A federal judge has ruled Chicago's blanket ban on handgun sales and transfers unconstitutional.
In a 35-page opinion published Monday, Judge Edmond E. Chang says the 2010 ordinance, which bans the sale and transfer of virtually all firearms within city limits “goes too far in outright banning legal buyers and... dealers from engaging in lawful acquisitions and lawful sales of firearms.” (Via WMAQ and CLTV)
Judge Chang delayed his ruling from taking effect immediately so as to allow the city time to appeal the decision.
According to the Illinois Association of Firearm Retailers, Chicago-area gun dealers could have their stores open before the end of 2014, Chicago Sun-Times reports.
In a joint statement with the law department and city council, Chicago Mayor Rahm Emmanuel "strongly disagrees" with the decision, claiming the city “need[s] stronger gun safety laws, not increased access to firearms.” (Via WFLD)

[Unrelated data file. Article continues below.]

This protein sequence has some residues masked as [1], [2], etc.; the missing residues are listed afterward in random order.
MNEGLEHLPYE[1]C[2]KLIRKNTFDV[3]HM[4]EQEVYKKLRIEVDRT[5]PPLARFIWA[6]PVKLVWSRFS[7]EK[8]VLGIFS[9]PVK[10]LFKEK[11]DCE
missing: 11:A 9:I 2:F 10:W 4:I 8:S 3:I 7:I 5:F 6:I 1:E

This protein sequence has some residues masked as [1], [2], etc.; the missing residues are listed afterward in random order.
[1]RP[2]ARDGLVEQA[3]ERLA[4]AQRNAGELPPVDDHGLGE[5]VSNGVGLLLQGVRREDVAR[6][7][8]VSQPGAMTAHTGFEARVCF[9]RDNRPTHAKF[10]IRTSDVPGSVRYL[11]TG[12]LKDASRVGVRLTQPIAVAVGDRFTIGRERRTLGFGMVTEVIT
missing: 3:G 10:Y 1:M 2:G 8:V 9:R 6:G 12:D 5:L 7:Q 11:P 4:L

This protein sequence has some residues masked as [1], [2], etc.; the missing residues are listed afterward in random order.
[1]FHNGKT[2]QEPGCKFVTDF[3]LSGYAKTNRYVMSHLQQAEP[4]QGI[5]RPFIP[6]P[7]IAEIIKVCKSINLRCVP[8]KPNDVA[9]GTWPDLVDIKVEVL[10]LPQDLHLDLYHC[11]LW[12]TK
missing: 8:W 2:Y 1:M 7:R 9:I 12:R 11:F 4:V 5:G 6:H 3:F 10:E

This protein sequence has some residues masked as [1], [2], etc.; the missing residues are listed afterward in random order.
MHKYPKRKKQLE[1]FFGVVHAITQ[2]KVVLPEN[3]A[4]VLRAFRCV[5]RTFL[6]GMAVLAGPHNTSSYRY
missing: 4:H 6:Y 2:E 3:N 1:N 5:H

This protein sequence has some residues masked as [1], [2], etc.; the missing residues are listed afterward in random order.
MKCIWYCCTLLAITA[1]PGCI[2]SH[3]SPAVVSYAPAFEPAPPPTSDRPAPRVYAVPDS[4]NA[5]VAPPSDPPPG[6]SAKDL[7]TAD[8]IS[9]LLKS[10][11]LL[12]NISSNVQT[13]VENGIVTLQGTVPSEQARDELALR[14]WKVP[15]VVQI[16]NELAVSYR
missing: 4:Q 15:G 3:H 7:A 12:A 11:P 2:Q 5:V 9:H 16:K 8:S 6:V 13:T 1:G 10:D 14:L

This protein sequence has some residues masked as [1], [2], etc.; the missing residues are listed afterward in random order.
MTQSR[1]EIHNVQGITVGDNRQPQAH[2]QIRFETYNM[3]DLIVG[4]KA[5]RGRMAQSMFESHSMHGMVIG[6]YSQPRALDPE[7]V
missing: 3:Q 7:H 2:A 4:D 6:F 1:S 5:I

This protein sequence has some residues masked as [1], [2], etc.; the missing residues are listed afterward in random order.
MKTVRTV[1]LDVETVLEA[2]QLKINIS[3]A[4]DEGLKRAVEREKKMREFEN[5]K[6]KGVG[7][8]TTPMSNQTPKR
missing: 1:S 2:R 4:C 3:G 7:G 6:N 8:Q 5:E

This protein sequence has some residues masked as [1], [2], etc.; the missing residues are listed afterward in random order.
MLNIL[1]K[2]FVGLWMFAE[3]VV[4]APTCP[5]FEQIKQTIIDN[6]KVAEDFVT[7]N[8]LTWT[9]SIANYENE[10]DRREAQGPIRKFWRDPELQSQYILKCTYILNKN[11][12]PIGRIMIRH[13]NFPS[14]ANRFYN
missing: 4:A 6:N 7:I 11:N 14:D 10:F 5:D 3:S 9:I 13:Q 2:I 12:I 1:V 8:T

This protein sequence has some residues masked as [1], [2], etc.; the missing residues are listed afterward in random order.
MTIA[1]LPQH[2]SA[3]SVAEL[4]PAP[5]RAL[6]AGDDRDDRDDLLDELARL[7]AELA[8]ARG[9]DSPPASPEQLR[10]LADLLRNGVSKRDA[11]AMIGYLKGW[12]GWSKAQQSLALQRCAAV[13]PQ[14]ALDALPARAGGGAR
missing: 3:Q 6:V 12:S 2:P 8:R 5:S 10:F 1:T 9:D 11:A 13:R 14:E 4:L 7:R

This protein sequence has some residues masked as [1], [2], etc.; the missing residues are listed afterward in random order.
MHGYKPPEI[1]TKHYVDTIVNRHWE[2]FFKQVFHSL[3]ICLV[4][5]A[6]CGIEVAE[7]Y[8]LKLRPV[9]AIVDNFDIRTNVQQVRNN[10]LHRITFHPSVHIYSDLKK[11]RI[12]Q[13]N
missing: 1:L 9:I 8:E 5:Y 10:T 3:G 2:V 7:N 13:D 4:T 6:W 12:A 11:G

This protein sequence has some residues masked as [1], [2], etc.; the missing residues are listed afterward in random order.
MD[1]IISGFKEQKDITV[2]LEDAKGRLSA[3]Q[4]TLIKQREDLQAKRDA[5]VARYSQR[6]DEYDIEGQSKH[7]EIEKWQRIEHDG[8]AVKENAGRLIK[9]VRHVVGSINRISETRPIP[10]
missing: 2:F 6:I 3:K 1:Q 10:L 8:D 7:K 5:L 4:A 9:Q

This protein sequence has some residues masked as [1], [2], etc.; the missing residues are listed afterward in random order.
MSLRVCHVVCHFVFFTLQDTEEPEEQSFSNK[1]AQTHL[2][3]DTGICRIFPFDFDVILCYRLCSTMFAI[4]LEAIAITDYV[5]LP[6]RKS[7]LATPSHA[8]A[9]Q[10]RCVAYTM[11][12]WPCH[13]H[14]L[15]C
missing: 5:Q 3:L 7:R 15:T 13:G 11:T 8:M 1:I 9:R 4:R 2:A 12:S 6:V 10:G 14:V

The ruling is the latest in a series of legal blows to the city's efforts to restrict access to firearms and limit gun ownership within the city.
In a 5-4 decision in 2010, the U.S. Supreme Court invalidated the city's ban on gun possession. (Via Voice of America)
And Illinois recently became the last state to permit concealed carry. WTTW reports more than 11,000 residents statewide have already applied for a permit since they were first able to on Jan. 5.
CNN reports Chicago's aggressive push to curb violence proved to be relatively successful in 2013.
After Chicago reported 500 homicides in 2012, last year the city saw its lowest murder rate since 1967, while overall crime dropped by about 25 percent. There were 415 homicides in 2013.
The judge did not rule out other possible restrictions the city may enact on the sale of firearms, but said it must stop short of the complete ban it had previously. The city has not yet announced whether it will appeal the decision.
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